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Wednesday, January 14 2015

City Wins Grant for GHS Resiliency Project

Adapted from a Greenfield Mayor's Office press release:

Greenfield has been awarded a $367,310 grant as part of a new Community Clean Energy Resiliency Initiative that helps municipalities be better prepared to continue providing critical community services during extended power outages.  Our city's award will fund battery storage to complement a proposed 207kW solar PV installation at the new LEED certified high school.

Mayor William Martin said, “The high school is in a perfect location to provide shelter and necessary services to the town’s populations in times of power outages. Once again, the state is supporting Greenfield in developing a groundbreaking technology that enables Greenfield to provide critical community services in times of emergency. I am also happy to say that there will be ongoing benefits to this project as well. In addition to providing an excellent educational opportunity at our new high school, the PV array will reduce the electricity costs and will help further the town’s clean energy goals.”

“Currently, the back-up power at the site is diesel powered generators that will operate for 2-3 days. With recent severe weather events and accompanying power outages for up to 1 week in some local areas, there is a strong need to have more resilient facilities that can meet the community’s needs,” said Carole Collins, Greenfield’s Energy and Sustainability Director. “The town’s new high school employs energy management systems that are already programmed to serve identified critical areas in the event of a power outage. This facility is identified as a community shelter and the new capacity can serve the community in a central location. The systems are already in place to harden the high school into becoming a black-start capable, islandable renewable energy generating shelter to meet the community’s emergency needs.”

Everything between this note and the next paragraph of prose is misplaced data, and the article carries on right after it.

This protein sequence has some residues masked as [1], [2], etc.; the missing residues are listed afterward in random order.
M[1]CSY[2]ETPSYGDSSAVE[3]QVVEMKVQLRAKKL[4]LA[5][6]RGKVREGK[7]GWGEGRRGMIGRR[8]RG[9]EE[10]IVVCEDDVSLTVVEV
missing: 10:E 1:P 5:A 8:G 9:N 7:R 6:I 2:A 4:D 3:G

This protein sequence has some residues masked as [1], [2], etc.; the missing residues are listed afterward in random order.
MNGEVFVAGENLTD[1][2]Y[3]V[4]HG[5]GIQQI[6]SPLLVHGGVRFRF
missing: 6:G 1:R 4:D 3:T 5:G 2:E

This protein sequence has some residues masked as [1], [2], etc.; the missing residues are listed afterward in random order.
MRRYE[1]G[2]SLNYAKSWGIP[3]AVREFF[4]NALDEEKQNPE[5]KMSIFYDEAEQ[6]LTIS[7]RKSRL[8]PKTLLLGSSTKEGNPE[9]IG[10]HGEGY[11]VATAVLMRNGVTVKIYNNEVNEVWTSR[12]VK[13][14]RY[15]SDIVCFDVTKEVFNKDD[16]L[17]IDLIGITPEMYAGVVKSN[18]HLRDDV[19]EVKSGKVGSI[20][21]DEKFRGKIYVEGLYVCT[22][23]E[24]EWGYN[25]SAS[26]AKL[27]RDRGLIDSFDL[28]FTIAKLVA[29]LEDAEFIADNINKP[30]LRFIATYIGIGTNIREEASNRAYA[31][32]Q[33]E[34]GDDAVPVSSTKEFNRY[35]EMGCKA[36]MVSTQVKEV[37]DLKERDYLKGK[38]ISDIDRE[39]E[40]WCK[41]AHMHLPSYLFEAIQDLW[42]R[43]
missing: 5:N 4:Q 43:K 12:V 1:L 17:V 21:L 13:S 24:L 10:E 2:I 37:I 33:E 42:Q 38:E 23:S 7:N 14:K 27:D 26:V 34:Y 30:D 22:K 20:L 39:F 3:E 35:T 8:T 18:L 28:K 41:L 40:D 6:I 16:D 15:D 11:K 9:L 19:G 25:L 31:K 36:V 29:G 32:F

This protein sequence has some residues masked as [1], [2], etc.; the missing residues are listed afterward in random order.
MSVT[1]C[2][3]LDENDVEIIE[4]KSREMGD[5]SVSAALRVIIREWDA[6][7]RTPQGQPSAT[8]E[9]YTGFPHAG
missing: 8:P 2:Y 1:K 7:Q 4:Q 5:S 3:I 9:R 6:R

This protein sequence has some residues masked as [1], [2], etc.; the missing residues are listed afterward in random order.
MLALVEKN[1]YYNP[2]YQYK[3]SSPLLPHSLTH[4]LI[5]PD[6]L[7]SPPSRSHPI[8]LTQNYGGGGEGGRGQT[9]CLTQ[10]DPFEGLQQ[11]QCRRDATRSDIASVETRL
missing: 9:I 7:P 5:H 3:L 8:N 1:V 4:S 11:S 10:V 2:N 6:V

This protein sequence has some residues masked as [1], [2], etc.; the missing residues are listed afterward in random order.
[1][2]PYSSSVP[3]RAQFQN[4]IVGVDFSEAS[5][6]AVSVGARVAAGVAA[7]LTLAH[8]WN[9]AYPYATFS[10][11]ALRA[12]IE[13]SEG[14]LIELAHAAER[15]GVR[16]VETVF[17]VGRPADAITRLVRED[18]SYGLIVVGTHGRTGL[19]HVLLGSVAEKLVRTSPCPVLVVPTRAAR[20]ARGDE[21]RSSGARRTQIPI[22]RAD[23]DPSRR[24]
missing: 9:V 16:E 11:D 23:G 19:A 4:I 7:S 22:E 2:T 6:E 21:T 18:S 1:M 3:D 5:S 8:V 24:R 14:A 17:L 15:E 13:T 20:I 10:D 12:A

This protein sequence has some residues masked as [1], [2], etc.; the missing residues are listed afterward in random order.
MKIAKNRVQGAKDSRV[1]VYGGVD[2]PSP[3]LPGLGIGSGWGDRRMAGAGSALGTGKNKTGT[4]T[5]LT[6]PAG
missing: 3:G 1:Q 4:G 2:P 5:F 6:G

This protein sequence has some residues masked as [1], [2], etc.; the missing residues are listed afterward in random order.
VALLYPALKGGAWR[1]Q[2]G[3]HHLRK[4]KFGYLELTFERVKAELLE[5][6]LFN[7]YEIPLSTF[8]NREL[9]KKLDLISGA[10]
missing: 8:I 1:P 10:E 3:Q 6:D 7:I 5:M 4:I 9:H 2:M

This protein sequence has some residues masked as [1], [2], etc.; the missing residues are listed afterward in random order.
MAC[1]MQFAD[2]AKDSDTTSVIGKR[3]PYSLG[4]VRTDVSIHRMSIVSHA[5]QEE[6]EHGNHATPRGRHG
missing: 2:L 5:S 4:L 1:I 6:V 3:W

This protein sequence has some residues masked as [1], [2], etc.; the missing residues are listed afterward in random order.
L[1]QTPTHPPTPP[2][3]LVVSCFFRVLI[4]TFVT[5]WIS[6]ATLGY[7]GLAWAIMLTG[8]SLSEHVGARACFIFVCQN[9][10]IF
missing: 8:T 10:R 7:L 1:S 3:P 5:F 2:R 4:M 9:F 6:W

Greenfield’s grant is part of $18.4 million awarded to about a dozen municipalities and is a follow up to a technical assistance study, also funded through the Clean Energy Resiliency Initiative, that evaluated the feasibility of battery storage as a viable option for the high school.

In January 2014, Governor Patrick announced a coordinated plan for climate preparedness to increase resiliency across the Commonwealth.  Through this initiative, $40 million in state funding has been made available to cities and towns that identify facilities in their communities where the loss of electrical service would result in the disruption of a critical public safety or life-sustaining function.  These include emergency services, shelters, food and fuel supply, and communications infrastructure. Municipalities can use the funding to implement clean energy technologies to keep their energy systems operable.

Funding for the Clean Energy Resiliency Initiative comes from Alternative Compliance Payments (ACP), which are paid by electrical retail suppliers if they have insufficient Renewable or Alternative Energy Certificates to meet their compliance obligations under the Renewable and Alternative Portfolio Standard programs.